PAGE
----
To find out your RealAge, Dr. Roizen and the RealAge team have designed a RealAge survey of more than 150 health related questions that can be taken through his book, RealAge: Are You As Young As You Can Be? A smaller version of the test is available online at http://www.RealAge.com The survey provides you with a starting point in assessing your RealAge and in developing an age reduction plan.

Through RealAge, Dr. Roizen illustrates that behavioral choices make a huge difference in the rate of aging. Simple tasks such as keeping your blood pressure in check, taking aspirin each day, and eating a low-fat diet can lower your RealAge significantly. By conscientiously lowering your RealAge, you are buying time to do more and be more, to enjoy the life you've always wanted. Simply put, RealAge, by Michael Roizen, M.D., can make you live younger -- for many years to come!

About the Author

Dr. Michael F. Roizen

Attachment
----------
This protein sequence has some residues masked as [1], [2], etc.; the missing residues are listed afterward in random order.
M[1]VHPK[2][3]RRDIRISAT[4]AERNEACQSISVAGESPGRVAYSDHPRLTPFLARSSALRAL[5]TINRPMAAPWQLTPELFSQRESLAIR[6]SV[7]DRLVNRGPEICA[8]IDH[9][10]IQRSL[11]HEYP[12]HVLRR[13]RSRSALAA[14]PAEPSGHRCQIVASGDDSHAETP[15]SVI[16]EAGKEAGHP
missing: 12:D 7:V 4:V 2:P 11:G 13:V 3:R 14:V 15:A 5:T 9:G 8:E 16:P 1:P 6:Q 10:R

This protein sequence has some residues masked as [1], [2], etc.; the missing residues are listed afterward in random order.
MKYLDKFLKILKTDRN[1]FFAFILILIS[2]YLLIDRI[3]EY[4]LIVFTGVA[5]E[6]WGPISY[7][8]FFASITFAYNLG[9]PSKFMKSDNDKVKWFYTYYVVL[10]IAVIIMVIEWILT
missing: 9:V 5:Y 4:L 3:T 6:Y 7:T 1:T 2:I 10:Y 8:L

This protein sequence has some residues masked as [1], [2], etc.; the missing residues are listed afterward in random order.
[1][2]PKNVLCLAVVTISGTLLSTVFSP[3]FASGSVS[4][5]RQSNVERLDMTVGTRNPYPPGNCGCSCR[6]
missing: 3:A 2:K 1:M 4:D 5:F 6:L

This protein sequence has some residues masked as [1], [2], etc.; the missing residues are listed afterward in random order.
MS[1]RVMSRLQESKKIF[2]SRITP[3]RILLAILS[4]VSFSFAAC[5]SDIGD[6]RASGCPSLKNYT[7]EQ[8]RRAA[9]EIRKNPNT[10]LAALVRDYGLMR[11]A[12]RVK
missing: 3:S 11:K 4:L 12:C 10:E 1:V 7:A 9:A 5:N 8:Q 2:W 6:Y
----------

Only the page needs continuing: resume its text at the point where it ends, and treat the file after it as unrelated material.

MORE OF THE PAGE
Michael F. Roizen, M.D., the founder and author of RealAge, is a professor of medicine and chair of the top-ten Department of Anesthesia and Critical Care at the University of Chicago's Pritzker School of Medicine. He is a Phi Beta Kappa graduate of Williams College, and an Alpha Omega Alpha graduate of the University of California Medical School in San Francisco. He performed his residency in internal medicine at Harvard's Beth Israel Hospital in Boston and complete a tour of duty in the Public Health Service at The National Institutes of Health in the lab of Irv Kopin and Nobel prize winner Julius Axelrod.

Dr. Roizen has just completed serving as Chair of a Food & Drug Administration Advisory Committee. He is also an editor or associate editor for six medical journals, and a former editor of the University of Chicago's Better Health Newsletter. He has published more than 120 peer reviewed scientific papers, 100 textbook chapters, 25 editorials, and two medical books.

Dr. Roizen continues to practice internal medicine and uses the RealAge measurement routinely to motivate patients to healthier behaviors. He has provided medical care to numerous CEOs, seven Nobel Prize winners and hundreds of other individuals. He has been featured in such media outlets as Newsweek, Time, The Los Angeles Post, The New York Post, The Oprah Winfrey Show, Good Morning America, CBS, NBC, Fox, CNN and MSNBC in stories about age reduction and health promotion.

Copyright 1999 by RealAge, Inc. All Rights Reserved. Please feel free to duplicate or distribute this file as long as the information included is not altered in any way. Thank you.